But along with the Enlightenment era came the concept of Capitalism and free markets. This enables the common man to beat the Aristotelian caste system…

…and that ain’t fair.

“I was in school for eight years and paid $150,000 for a Doctorate degree and that welder makes as much money as I do. This means our economic system is unfair. He’s an uneducated beer drinking hillbilly and probably the product of inbreeding, and I am of the upper crust of society. Something needs to be done about this.”

This is why people who benefit from American Capitalism are against it; they have to share their status with serfs and other unworthys. It just ain’t fair. And, remember, money empowers people. This is the crux of the issue; Capitalism levels the playing field and disregards caste, but because of sin, people love caste—caste is a control mechanism. This is why high taxation is in vogue; it takes away more money from the individual because money empowers.

Look about us in our politically correct society, it is saturated with guilt, guilt, and more guilt, and shame, shame, and more shame. The list is endless beginning with, “white privilege.” Why is racism making a comeback? Because sin seeks to control through condemnation. This is where politics and religion kiss. The two were partners in tyranny before the advent of Americanism.

Perhaps an unintended result of Americanism was Capitalism which truly frees the individual to bring what they want to the table. It makes the individual the only judge over the sum and substance of one’s own life with the sole purpose of government being the protector of this endeavor.

In the final analysis, it draws a line in the sand of reality. On one side, you have predestination, caste, bondage, death, tyranny, total depravity, collectivism, socialism, and condemnation. On the other side, you have freewill, freedom, life, ability, the image of God, cooperation, individualism, and I dare say…

…true fairness.


It’s All About the “O” – Mohler, DeYoung, Lucas: We Own You

Posted in Uncategorized by Andy Young, PPT contributing editor on September 10, 2017

ppt-jpeg4Originally posted September 15, 2012

Join an authentic Reformed Protestant Church if you will, but let it be known: they now own you. Newsflash for the husbands: Calvinist elders believe they have the ultimate say and authority in your home. And another thing: the gospel they hold to rejects synergism in sanctification as works salvation. So, guess what? If your wife buys into that, you are now in what they call a mixed marriage. You are now dangerously close to divorce court as the divorce rate in these churches has skyrocketed.

At the TANC 2012 conference, in his third session, author John Immel nailed it—it boils down to who owns man: in the Christian realm, does Christ own you or Reformed elders? In the secular realm, does man own man or does government own man? Recently, our President stated that government owns man. Recently, in a trilogy of articles by three Reformed  pastors published by Ligonier Ministries, it was stated that the church owns Christians, and I will give you three wild guesses as to who represents the authority of the church. That would be the elders.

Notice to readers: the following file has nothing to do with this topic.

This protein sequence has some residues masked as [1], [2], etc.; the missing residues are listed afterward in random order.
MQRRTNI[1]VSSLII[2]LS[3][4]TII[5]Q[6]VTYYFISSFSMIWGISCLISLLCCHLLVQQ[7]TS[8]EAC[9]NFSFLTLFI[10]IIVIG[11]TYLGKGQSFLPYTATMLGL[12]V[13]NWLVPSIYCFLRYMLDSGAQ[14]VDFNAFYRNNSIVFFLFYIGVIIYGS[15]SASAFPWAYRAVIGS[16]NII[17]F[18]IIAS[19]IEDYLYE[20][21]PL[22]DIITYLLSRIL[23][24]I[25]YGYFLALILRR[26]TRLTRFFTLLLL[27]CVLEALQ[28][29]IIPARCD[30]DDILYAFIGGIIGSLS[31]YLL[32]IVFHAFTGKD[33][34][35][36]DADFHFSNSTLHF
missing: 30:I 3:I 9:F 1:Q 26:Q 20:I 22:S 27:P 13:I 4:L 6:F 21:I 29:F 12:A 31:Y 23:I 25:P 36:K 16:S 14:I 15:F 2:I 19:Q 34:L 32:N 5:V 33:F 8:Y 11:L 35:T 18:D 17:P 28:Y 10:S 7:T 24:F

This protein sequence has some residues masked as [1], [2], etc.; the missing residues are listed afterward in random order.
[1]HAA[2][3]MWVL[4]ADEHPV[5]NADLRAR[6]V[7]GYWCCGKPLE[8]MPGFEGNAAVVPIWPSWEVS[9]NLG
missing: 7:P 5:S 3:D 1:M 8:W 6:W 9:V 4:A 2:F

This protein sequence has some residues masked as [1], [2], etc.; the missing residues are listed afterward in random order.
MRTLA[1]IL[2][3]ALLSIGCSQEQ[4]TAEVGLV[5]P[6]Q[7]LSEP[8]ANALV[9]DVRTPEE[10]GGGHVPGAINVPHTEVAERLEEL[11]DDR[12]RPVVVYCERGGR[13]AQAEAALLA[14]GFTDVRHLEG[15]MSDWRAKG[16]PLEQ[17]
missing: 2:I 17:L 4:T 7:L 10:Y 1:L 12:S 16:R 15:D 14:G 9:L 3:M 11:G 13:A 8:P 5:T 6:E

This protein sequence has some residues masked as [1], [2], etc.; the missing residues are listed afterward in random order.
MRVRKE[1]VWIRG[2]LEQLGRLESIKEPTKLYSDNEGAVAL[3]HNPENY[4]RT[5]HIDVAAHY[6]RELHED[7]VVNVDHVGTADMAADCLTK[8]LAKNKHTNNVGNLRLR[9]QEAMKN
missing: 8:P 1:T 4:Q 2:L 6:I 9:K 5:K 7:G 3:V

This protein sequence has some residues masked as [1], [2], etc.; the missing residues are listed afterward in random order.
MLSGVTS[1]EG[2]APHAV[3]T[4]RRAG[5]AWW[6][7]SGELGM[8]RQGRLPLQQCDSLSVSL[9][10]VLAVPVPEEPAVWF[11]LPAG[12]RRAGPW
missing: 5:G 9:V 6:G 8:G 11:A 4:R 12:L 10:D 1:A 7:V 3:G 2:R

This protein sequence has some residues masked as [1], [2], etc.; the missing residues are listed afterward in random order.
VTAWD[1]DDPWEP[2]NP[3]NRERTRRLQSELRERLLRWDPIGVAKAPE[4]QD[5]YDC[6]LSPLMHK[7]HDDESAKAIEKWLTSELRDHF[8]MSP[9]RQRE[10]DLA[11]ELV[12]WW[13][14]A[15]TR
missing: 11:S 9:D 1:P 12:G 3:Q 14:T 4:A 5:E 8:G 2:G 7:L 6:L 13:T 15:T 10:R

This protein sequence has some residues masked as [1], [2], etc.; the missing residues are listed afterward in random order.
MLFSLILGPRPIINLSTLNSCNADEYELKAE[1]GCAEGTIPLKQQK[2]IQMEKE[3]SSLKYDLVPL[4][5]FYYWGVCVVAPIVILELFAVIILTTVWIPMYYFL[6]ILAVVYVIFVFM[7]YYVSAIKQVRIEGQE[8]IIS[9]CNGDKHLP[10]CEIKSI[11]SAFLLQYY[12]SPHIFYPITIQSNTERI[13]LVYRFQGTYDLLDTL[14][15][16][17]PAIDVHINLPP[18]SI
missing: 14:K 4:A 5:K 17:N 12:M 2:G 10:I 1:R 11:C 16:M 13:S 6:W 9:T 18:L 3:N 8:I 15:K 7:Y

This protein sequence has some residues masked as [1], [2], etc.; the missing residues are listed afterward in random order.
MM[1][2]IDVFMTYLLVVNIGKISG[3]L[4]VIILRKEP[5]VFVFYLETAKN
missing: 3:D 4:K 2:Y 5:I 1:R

So it’s all about the “O.” It’s all about “ownership.”

As we shall see, these articles plainly state the Reformed tradition that came from Catholic tyranny. The Reformers never repented of the same underlying presuppositions concerning man’s need to be owned by enlightened philosopher kings. The Reformation was merely a fight for control over the mutton with the Reformers seeing themselves as the moral philosopher kings as opposed to the Romish ones. Their doctrine was just a different take on how the totally depraved are saved from themselves. But both doctrines reflect the inability of man to participate in sanctification.

The three articles posted were: Should I Stay or Should I Go? by Albert Mohler; Where and How Do We Draw the Line? by Kevin DeYoung; and, Who Draws the Line? by Sean Michael Lucas. All linked together for your indoctrination convenience.

Al Mohler states in his ownership treatise that Christians have “no right” to leave one church for another because of preferences. Emphasis by underline added:

Swami Albert Mohler

Swami Albert Mohler

Far too many church members have become church shoppers. The biblical concept of ecclesiology has given way to a form of consumerism in which individuals shop around for the church that seems most to their liking at that moment. The issue can concern worship and music, relationships, teaching, or any number of other things. The pattern is the same, however – people feel free to leave one congregation for another for virtually any reason, or no reason at all.

Church shopping violates the integrity of the church and the meaning of church membership. When members leave for insufficient reason, the fellowship of the church is broken, its witness is weakened, and the peace and unity of the congregation are sacrificed. Tragically, a superficial understanding of church membership undermines our witness to the gospel of Christ.

There is no excuse for this phenomenon. We have no right to leave a church over preferences about music, personal taste, or even programming that does not meet expectations.  These controversies or concerns should prompt the faithful Christian to consider how he might be of assistance in finding and forging a better way, rather than working to find an excuse to leave.